Funding the future in uncertain times
If Ireland is going to make a success of 2017, it needs to be building a world-beating export sector, according to Bernard O'Hare, managing director at Bibby Financial Services Ireland.
“We are living in interesting times with a new president in The White House and our neighbours starting out on the long road to Brexit,” said O’Hare.
“For many Irish SMEs this is background noise, as most of the businesses we speak to are focused on their core business ambitions. But the challenges facing Irish exporters during this period of Brexit uncertainty cannot be underestimated,” he said.
“It has become more important for SMEs to diversify into new export markets and move away from the limitations of the UK’s trading corridor. Fortunately at Bibby Financial Services Ireland we are seeing more firms seeking a funding partner that understands the interplay between business strategies and exports.”
O’Hare said that, in order to succeed, SMEs needed to think about their finances early in the business cycle.
“If a company’s director is speaking to its accountants and advisors as cash begins to disappear, it may be too late. Businesses need to be one step ahead of their needs,” he said.
“A business that plans for the future will be far better prepared for the uncertainty that lies ahead. If firms fail to take action early on, their resources will disappear into servicing debt, and this in turn places a dampener on the company’s export potential.”
O’Hare believes that planning ahead is a good mantra for any business, including start-ups.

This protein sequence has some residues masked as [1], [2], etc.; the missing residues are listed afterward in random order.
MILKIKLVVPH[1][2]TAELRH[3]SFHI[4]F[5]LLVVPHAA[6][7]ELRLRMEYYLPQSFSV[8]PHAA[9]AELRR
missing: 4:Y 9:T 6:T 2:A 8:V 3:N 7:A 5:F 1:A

“A good business plan will have a clear and concise financial plan that takes into account all the financing options available,” he said.
“A key cause of business failure amongst start-ups is that their capital has been stretched too thinly. Start-ups succeed financially by identifying their needs and understanding their own cash flow requirements,” said O’Hare.
“This is vitally important for those that are intending to grow very quickly and establish themselves. Like an eager dog on a long leash, many start-ups will be pulled backwards if they run out of capital. This is something common to both start-ups and exporters -- growth and exporting requires significant capital expenditure.”
He said SMEs should also be aware that late customer payment could rapidly drain their capital.
“This is by the far the biggest risk to cash flow and where invoice finance can provide support. Our own research found that Irish SMEs experience the longest wait for payments above the USA, Germany, Poland and Hong Kong,” said O’Hare.
“At Bibby Financial Services Ireland we pride ourselves on helping businesses find solutions to their cash flow problems by funding their business against the value of their debtors, unlike traditional banks which provide funding based on balance sheet performance.”
Bibby Financial Services Ireland recently celebrated 10 years in business and its team is upbeat about the future.
“This year we are committed to utilising €45 million funding from the SBCI (Strategic Banking Corporation of Ireland) to help more SMEs get the funding they need in these uncertain times,” said O’Hare.
“Whilst there is uncertainty, it is not a time for doom and gloom. This year we also want to help more SMEs reach their international trade ambitions and help them navigate the nuances of exporting regardless of size or sector.”
Published in the Sunday Business Post, Sunday 29th January 2017